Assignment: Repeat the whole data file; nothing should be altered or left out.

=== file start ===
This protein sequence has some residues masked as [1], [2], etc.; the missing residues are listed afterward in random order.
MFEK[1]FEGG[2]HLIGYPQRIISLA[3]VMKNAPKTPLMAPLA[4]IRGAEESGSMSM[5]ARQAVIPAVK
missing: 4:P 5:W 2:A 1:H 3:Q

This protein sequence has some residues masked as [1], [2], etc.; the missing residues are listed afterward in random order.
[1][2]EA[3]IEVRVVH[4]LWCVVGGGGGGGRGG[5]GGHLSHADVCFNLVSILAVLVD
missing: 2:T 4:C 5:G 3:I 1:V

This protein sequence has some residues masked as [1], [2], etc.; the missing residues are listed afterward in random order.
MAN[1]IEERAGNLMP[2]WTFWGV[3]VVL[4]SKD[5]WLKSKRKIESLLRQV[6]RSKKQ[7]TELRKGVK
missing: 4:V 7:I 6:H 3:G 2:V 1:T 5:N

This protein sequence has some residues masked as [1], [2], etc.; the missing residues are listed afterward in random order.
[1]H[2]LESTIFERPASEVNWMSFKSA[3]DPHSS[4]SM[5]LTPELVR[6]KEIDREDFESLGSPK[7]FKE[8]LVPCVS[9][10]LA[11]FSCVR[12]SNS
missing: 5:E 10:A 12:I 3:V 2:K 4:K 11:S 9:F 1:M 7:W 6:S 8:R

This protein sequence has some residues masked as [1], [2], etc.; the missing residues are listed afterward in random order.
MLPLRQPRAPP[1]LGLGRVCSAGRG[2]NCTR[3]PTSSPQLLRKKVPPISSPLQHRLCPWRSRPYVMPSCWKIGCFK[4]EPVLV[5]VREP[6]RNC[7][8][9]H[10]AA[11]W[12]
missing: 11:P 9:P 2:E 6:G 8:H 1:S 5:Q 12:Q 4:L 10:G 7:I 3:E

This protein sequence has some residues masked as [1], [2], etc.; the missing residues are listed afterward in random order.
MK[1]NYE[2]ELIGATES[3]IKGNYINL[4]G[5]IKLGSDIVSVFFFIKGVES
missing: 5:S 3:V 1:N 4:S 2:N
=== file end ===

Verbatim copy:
This protein sequence has some residues masked as [1], [2], etc.; the missing residues are listed afterward in random order.
MFEK[1]FEGG[2]HLIGYPQRIISLA[3]VMKNAPKTPLMAPLA[4]IRGAEESGSMSM[5]ARQAVIPAVK
missing: 4:P 5:W 2:A 1:H 3:Q

This protein sequence has some residues masked as [1], [2], etc.; the missing residues are listed afterward in random order.
[1][2]EA[3]IEVRVVH[4]LWCVVGGGGGGGRGG[5]GGHLSHADVCFNLVSILAVLVD
missing: 2:T 4:C 5:G 3:I 1:V

This protein sequence has some residues masked as [1], [2], etc.; the missing residues are listed afterward in random order.
MAN[1]IEERAGNLMP[2]WTFWGV[3]VVL[4]SKD[5]WLKSKRKIESLLRQV[6]RSKKQ[7]TELRKGVK
missing: 4:V 7:I 6:H 3:G 2:V 1:T 5:N

This protein sequence has some residues masked as [1], [2], etc.; the missing residues are listed afterward in random order.
[1]H[2]LESTIFERPASEVNWMSFKSA[3]DPHSS[4]SM[5]LTPELVR[6]KEIDREDFESLGSPK[7]FKE[8]LVPCVS[9][10]LA[11]FSCVR[12]SNS
missing: 5:E 10:A 12:I 3:V 2:K 4:K 11:S 9:F 1:M 7:W 6:S 8:R

This protein sequence has some residues masked as [1], [2], etc.; the missing residues are listed afterward in random order.
MLPLRQPRAPP[1]LGLGRVCSAGRG[2]NCTR[3]PTSSPQLLRKKVPPISSPLQHRLCPWRSRPYVMPSCWKIGCFK[4]EPVLV[5]VREP[6]RNC[7][8][9]H[10]AA[11]W[12]
missing: 11:P 9:P 2:E 6:G 8:H 1:S 5:Q 12:Q 4:L 10:G 7:I 3:E

This protein sequence has some residues masked as [1], [2], etc.; the missing residues are listed afterward in random order.
MK[1]NYE[2]ELIGATES[3]IKGNYINL[4]G[5]IKLGSDIVSVFFFIKGVES
missing: 5:S 3:V 1:N 4:S 2:N